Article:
Innovation Currency: Banking on the Wisdom of the Crowd

Filed Under Innovation

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James Gardner

by
July 21, 2014

As the banking sector undergoes continual reform, its leaders are bracing themselves for job cuts they suspect will occur over the next three years. Stakeholders will most likely be taking an introspective look at existing challenges, and trying to find new customer propositions that will improve digital banking and reinvent the customer experience.

Empowering the Front-Line

It is likely that most of this innovation will be led top-down, but there’s an interesting tension here: the difference between what leadership “thinks” will work, versus what the frontline staff see and hear directly from their customers. Frontline workers — the cashiers and customer service representatives — are likely to see issues that managers might prefer to ignore and that senior management aren’t aware of.

The big problem is the separation of decision makers from those who know what really needs to happen.

As Matteo Cassina at Saxo Bank writes in the Financial Times, banks will need to continue adapting their business models to cope with litigation risk, regulation, rising technology complexity and costs. Cassina mentions Joseph Schumpeter’s ‘creative destruction’ term — coined in the 1940s to denote the destruction of the old by the creation of the new — which is certainly something that rings true for today’s banks.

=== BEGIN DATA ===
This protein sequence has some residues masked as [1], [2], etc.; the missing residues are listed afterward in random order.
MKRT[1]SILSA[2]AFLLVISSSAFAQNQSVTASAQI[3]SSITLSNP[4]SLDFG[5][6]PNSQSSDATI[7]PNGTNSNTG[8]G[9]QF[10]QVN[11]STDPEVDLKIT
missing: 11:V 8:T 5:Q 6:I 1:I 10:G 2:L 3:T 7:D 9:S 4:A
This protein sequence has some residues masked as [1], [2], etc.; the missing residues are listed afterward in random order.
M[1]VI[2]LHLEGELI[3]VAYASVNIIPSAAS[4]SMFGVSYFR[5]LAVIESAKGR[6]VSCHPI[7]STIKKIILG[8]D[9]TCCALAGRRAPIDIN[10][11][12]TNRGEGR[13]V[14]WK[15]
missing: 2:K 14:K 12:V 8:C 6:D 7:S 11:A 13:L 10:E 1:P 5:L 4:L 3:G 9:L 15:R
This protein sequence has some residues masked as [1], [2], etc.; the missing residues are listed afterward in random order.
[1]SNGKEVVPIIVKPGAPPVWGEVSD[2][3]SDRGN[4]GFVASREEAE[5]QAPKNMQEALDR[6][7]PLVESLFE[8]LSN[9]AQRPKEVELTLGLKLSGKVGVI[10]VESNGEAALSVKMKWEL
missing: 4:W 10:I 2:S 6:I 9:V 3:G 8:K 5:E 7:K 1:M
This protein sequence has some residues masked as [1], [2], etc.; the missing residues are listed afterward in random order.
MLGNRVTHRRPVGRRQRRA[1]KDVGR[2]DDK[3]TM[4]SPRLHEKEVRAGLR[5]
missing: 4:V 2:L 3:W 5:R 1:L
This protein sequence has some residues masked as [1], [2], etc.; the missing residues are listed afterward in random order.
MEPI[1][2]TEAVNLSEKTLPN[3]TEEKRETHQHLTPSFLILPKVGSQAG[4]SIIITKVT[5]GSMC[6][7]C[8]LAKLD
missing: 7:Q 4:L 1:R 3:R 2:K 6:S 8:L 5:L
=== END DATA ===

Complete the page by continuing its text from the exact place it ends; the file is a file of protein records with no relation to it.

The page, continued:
But if those who know what needs to change aren’t empowered to make those changes, how can this creative destruction take place? And if middle management is all about keeping things on an even keel (which could result in stopping change), the chance that anything significantly different will happen is quite low.

Embracing the Crowd

The answer, really, is that executives should be more courageous and willing to take risks. They need to include all levels of employees in the innovation process; by doing so, they may discover multiple ideas that could bring about profound revenue opportunities. They need to consider carefully how middle managers are rewarded, so that processes are not just about maintaining the status quo, but allowing the entire staff time to dream up new ideas.

In other words, it’s the power of the crowd, facilitated by technology, that can help make innovation happen at scale across an entire organization.

But even more than that, it is about the power of an executive to give permission for those who actually know what’s wrong to make useful stuff happen. The challenge is that branch managers are rated based on short queue times, and they may feel that granting their cashiers fifteen minutes a day to interact with innovation software may inhibit that. Once we overcome this cultural problem, we can begin working towards truly innovative ideas in the banking sector.

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